NCHS QuickStats: U.S. Infant Mortality Rates Decline (06/28/2006)

According to the National Center for Health Statistics (NCHS), infant mortality rates decreased significantly in the United States from 1995 to 2003. The rate for non-Hispanic black mothers was significantly higher than for all other groups for both years; the rate for American Indian/Alaska Native mothers was significantly higher than for non-Hispanic whites, Hispanics, and Asians/Pacific Islanders for both years.

For more information, see Mathews TJ, MacDorman MF. “Infant mortality statistics from the 2003 period linked birth/infant death data set.”  Natl Vital Stat Rep 2006;54(16).

Research Publication on Pediatric Spleen Injury Available for Download (05/24/2006)

"Variation in Treatment of Pediatric Spleen Injury at Trauma Centers Versus Non-Trauma Centers: A Call for Dissemination of American Pediatric Surgical Association Benchmarks and Guidelines" was published in the February 2006 issue of the Journal of the American College of Surgeons 202(2): 247-251. Using a large database of children in four states, this study sought to compare the treatment of pediatric spleen injury between hospitals with and without recognized trauma expertise.

The study was supported in part by a Partnership for Information and Communication grant from the U.S. Department of Health and Human Services’ Health Resources and Services Administration’s Maternal and Child Health Bureau.

The full text article (html or pdf format) is available at no cost from the Journal of the American College of Surgeons web site.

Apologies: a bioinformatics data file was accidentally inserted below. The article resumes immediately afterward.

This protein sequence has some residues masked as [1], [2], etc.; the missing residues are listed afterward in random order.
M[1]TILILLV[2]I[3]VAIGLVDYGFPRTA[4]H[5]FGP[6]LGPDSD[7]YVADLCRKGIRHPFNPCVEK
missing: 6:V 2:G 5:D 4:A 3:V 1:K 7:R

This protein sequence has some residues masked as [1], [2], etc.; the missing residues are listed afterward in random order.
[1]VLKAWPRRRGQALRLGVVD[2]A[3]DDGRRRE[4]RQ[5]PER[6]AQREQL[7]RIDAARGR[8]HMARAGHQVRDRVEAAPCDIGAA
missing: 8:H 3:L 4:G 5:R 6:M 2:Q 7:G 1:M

MMWR Update: Multistate Outbreak of Mumps (05/24/2006)

Last week’s issue of Morbidity and Mortality Weekly Report (MMWR) includes a report summarizing preliminary data of the recent outbreak of mumps that began in Iowa in December 2005 and involved at least 10 additional states as of May 2, 2006. The report also provides recommendations to prevent and control mumps during an outbreak.

MCHB Releases National Survey of Children with Special Health Care Needs (03/10/2006)

The Maternal and Child Health Bureau (MCHB) has released the National Survey of Children with Special Health Care Needs Chartbook 2005-2006. The chartbook provides both national and state-level data, and reports that 10.2 million children in the United States have special health care needs. More than a fifth of U.S. households with children have at least one child with special needs. Children with special health care needs (CSHCN) are defined as having or being at risk for "chronic physical, developmental, behavioral, or emotional conditions that have lasted or are expected to last at least 12 months."

The survey also found that 16 percent of CSHCN are reported to not receive all the services they need; more than 94 percent of CSHCN have a regular source of care when they are sick; 12 percent of families required mental health care or counseling related to the child's medical, behavioral, or other health conditions; and 24 percent of families reported that a parent had to stop working or cut work hours to care for their children.

The report is available by contacting the HRSA Information Center toll-free at 1-888-ASK-HRSA or 703-442-9051.